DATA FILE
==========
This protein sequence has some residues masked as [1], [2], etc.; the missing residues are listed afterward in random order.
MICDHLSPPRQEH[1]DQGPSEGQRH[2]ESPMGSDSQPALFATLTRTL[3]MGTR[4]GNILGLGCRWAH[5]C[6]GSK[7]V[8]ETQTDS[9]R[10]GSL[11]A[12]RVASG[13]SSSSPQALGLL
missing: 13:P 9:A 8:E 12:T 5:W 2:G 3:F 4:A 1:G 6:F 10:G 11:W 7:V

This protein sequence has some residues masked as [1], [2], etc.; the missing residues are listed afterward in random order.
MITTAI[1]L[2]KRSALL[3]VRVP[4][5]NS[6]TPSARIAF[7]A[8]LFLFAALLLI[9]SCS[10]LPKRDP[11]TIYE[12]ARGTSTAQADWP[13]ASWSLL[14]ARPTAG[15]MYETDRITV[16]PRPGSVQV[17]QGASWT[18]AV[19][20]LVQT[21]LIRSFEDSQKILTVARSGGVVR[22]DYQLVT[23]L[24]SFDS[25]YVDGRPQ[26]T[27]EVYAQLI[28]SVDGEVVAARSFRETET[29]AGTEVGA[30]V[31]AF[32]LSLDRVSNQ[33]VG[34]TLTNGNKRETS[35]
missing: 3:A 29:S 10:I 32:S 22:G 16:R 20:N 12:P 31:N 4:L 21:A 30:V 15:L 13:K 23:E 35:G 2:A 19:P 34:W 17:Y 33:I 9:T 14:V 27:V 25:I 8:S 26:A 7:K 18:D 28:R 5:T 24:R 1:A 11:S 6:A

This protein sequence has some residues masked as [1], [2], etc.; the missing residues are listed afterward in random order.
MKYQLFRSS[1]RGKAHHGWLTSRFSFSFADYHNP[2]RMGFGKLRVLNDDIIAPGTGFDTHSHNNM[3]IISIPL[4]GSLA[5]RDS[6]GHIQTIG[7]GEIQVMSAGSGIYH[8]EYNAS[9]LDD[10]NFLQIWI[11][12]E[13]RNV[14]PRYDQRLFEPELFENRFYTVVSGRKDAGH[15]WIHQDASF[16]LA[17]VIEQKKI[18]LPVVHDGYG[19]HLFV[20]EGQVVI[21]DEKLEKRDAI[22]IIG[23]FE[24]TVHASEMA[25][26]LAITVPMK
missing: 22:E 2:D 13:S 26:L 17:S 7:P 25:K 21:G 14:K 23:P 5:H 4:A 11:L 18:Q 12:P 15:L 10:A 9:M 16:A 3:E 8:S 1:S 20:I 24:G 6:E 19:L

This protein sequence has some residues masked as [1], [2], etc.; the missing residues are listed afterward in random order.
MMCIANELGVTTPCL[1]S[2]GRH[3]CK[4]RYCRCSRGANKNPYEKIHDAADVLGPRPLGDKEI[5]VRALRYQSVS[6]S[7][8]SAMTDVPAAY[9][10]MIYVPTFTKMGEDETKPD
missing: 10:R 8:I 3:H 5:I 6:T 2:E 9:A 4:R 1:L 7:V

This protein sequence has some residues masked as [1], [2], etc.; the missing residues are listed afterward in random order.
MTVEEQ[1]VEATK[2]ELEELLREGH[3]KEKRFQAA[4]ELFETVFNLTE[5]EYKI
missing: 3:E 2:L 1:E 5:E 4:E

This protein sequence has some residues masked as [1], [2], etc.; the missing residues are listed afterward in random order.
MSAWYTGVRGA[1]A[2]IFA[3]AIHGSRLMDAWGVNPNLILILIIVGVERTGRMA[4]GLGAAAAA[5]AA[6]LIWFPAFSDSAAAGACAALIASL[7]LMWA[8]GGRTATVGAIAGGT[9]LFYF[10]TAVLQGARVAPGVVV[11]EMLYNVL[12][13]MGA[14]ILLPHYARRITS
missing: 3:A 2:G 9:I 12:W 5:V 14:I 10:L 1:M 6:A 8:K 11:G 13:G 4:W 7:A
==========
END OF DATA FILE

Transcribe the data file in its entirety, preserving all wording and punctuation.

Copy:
This protein sequence has some residues masked as [1], [2], etc.; the missing residues are listed afterward in random order.
MICDHLSPPRQEH[1]DQGPSEGQRH[2]ESPMGSDSQPALFATLTRTL[3]MGTR[4]GNILGLGCRWAH[5]C[6]GSK[7]V[8]ETQTDS[9]R[10]GSL[11]A[12]RVASG[13]SSSSPQALGLL
missing: 13:P 9:A 8:E 12:T 5:W 2:G 3:F 4:A 1:G 6:F 10:G 11:W 7:V

This protein sequence has some residues masked as [1], [2], etc.; the missing residues are listed afterward in random order.
MITTAI[1]L[2]KRSALL[3]VRVP[4][5]NS[6]TPSARIAF[7]A[8]LFLFAALLLI[9]SCS[10]LPKRDP[11]TIYE[12]ARGTSTAQADWP[13]ASWSLL[14]ARPTAG[15]MYETDRITV[16]PRPGSVQV[17]QGASWT[18]AV[19][20]LVQT[21]LIRSFEDSQKILTVARSGGVVR[22]DYQLVT[23]L[24]SFDS[25]YVDGRPQ[26]T[27]EVYAQLI[28]SVDGEVVAARSFRETET[29]AGTEVGA[30]V[31]AF[32]LSLDRVSNQ[33]VG[34]TLTNGNKRETS[35]
missing: 3:A 29:S 10:I 32:S 22:G 16:R 20:N 12:P 31:N 4:L 21:A 30:V 15:L 13:K 23:E 35:G 2:A 19:P 34:W 17:Y 33:I 9:T 14:V 27:V 25:I 8:S 26:A 7:K 18:D 28:R 5:T 24:R 1:A 11:S 6:A

This protein sequence has some residues masked as [1], [2], etc.; the missing residues are listed afterward in random order.
MKYQLFRSS[1]RGKAHHGWLTSRFSFSFADYHNP[2]RMGFGKLRVLNDDIIAPGTGFDTHSHNNM[3]IISIPL[4]GSLA[5]RDS[6]GHIQTIG[7]GEIQVMSAGSGIYH[8]EYNAS[9]LDD[10]NFLQIWI[11][12]E[13]RNV[14]PRYDQRLFEPELFENRFYTVVSGRKDAGH[15]WIHQDASF[16]LA[17]VIEQKKI[18]LPVVHDGYG[19]HLFV[20]EGQVVI[21]DEKLEKRDAI[22]IIG[23]FE[24]TVHASEMA[25][26]LAITVPMK
missing: 22:E 2:D 13:S 26:L 17:S 7:P 25:K 21:G 14:K 23:P 5:H 4:A 11:L 18:Q 12:P 15:L 10:A 9:M 16:A 3:E 8:S 1:S 20:I 24:G 6:E 19:L

This protein sequence has some residues masked as [1], [2], etc.; the missing residues are listed afterward in random order.
MMCIANELGVTTPCL[1]S[2]GRH[3]CK[4]RYCRCSRGANKNPYEKIHDAADVLGPRPLGDKEI[5]VRALRYQSVS[6]S[7][8]SAMTDVPAAY[9][10]MIYVPTFTKMGEDETKPD
missing: 10:R 8:I 3:H 5:I 6:T 2:E 9:A 4:R 1:L 7:V

This protein sequence has some residues masked as [1], [2], etc.; the missing residues are listed afterward in random order.
MTVEEQ[1]VEATK[2]ELEELLREGH[3]KEKRFQAA[4]ELFETVFNLTE[5]EYKI
missing: 3:E 2:L 1:E 5:E 4:E

This protein sequence has some residues masked as [1], [2], etc.; the missing residues are listed afterward in random order.
MSAWYTGVRGA[1]A[2]IFA[3]AIHGSRLMDAWGVNPNLILILIIVGVERTGRMA[4]GLGAAAAA[5]AA[6]LIWFPAFSDSAAAGACAALIASL[7]LMWA[8]GGRTATVGAIAGGT[9]LFYF[10]TAVLQGARVAPGVVV[11]EMLYNVL[12][13]MGA[14]ILLPHYARRITS
missing: 3:A 2:G 9:I 12:W 5:V 14:I 10:L 1:M 6:A 8:K 11:G 13:G 4:W 7:A